In a meeting of the 2014 MLS Offseason Champions®©™, neither the Philadelphia Union nor Toronto FC seemed ready for the regular season to start. Both winless in the 2014 Disney Pro Soccer Classic, the teams played out a relatively tame 0–0 draw on Wednesday.
Union manager John Hackworth said after the game, “Just like in most of these preseason games you see some very good things, and those moments you have to be able to build on and be able to sustain those positives over longer periods of time. Clearly, we have some things we still need to improve on but I thought today we created enough chances to easily put one or two in the back of the net today.”
The first half was uneventful, with both teams still firmly in preseason mode.
The starting lineups, however, were much more like what they are likely to field on opening day. With new Union acquisition Austin Berry only just arrived, Aaron Wheeler started at center back with Amobi Okugo, flanked by Fabinho and Sheanon Williams and backstopped by Zac MacMath in goal. Ahead, Brian Carroll and Maurice Edu held down the middle, with Chaco Maidana, Vincent Nogueira, and Sebastien Le Toux looking to attack with Jack McInerney.
Conor Casey, Antoine Hoppenot, Michael Lahoud, Richie Marquez, and Pedro Ribeiro were all unavailable as they recover from various knocks. Andre Blake was unavailable after leaving camp today to join the Jamaican national team for a pair of friendlies against Barbados and St. Lucia.
Neither team looked very settled in the opening stages, with Toronto’s best chances coming from Union giveaways. Michael Bradley, the biggest offseason signing in MLS, was unsurprisingly active, popping up everywhere between the boxes. For the Union, Edu was quiet, but Nogueira was lively, always looking to get on the ball.
The first good Union build-up came in the 17th minute, with a crossfield ball from Nogueira on the left to Maidana on the right. Maidana played in Williams on the overlap, and Williams’s cross found Le Toux at the near post, only to see Toronto goalkeeper Julio Cesar put the shot out for a corner. Unfortunately for the Union, Williams appeared to injure himself on the play and was replaced by Ray Gaddis.
The Union’s midfield was very fluid, with all three attackers swapping positions at will. The movement gave Toronto difficulty in marking, but was also gave the Union players problems with their spacing, resulting in few coherent moves. Toronto’s main weapons were the passing of Bradley and counterattacks from Union turnovers, of which there were too many.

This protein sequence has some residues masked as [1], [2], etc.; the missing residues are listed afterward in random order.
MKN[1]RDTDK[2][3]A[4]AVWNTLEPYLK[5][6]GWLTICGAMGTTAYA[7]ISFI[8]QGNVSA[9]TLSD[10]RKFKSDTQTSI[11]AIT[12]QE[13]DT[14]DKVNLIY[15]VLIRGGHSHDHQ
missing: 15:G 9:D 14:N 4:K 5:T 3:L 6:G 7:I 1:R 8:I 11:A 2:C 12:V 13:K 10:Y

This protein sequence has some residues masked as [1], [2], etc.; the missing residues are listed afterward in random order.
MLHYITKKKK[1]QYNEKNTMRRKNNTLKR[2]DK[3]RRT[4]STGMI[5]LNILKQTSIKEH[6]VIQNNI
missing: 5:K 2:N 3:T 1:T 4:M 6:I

The half came to a close with a decent chance for Edu, who had a swipe at a volley from the top of the Toronto box, but his shot flew high. The teams went to the break scoreless.
The second half was played at a slightly higher pace. The teams were almost unchanged to start, with Toronto making one sub, bringing on Ashton Morgan for Justin Morrow, who had injured himself late in the first in a collision with McInerney. The Union’s possession game improved in the early going. A series of good crosses from Fabinho and then good interplay between Maidana, Edu, and Carroll led to a string of Union corners, but none were converted into decent chances.
Around the hour mark, the game grew stretched, with both teams capitalizing on turnovers to race forward. First the Union, then Toronto, had free kicks from just outside the box, but neither drew saves from the keepers. Dwayne DeRosario had a good opportunity inside the Union box, but his shot was tame.
The game settled down, with the Union relatively comfortable but creating little. On 69 minutes, Danny Cruz replaced Maidana. On 73, Leo Fernandes replaced Le Toux. Austin Berry had already come on, back in the 60th.
The game looked like it would peter out with little further action, but Fernandes had two very good shooting opportunities in the 89th minute, both following good passing from Edu and Nogueira. Toronto keeper Julio Cesar covered both, and the game ended scoreless.
Vincent Nogueira: The best new signing for the Union might be the least heralded, as Nogueira was consistently the best midfield player for Philadelphia. Not only did he constantly seek the ball and look for attacking opportunities, but he was committed defensively for the whole game. He’s one to watch.
Attacking tactics: As noted above, the midfield’s movement created opportunities, but it was also disorganized. The Union did not look as if they had a coherent offensive gameplan, though they found Fabinho frequently on the left wing for dangerous crosses. The added danger he provides on the left seems to have pushed him in front of Gaddis for the starting left back spot.
Turnovers: Aside from lacking an attacking idea, the biggest problem for the Union was turnovers. Nearly all of Toronto’s chances, such as they were, came from poor Union passing. The team would do well to learn each others’ habits before trying to do too much.
Leo Fernandes: Fernandes has looked much better in preseason than he did during 2013. His use of the ball is smarter and more incisive, and he plays with an on-ball creativity that few of the other Union players possess. That said, most Union fans would have liked to see Pedro Ribeiro get some minutes.
Where are the goals? The Union are much better in possession than they were last season but have yet to consistently create quality chances for shots from open play. Jack McInerney was fairly isolated for much of the game and had few chances to get a shot on goal. That has to change for the Union to be successful.
TFC: Morgan (caution) 55’
PHI: Okugo (caution) 63’
PHI: Carroll (caution) 71’
MacMath, Fabinho, Wheeler (Berry 65’), Okugo, Williams (Gaddis 19’), Carroll, Edu, Maidana (Cruz 67’), Nogueira, Le Toux (Fernandes 74’), McInerney
Cesar, Morrow (Morgan 45’), Henry, Caldwell, Hagglund, Rey (Aparicio 84’), Osorio, Bradley, Jackson (Bekker 80’), DeRosario (Lambe 70’), Weideman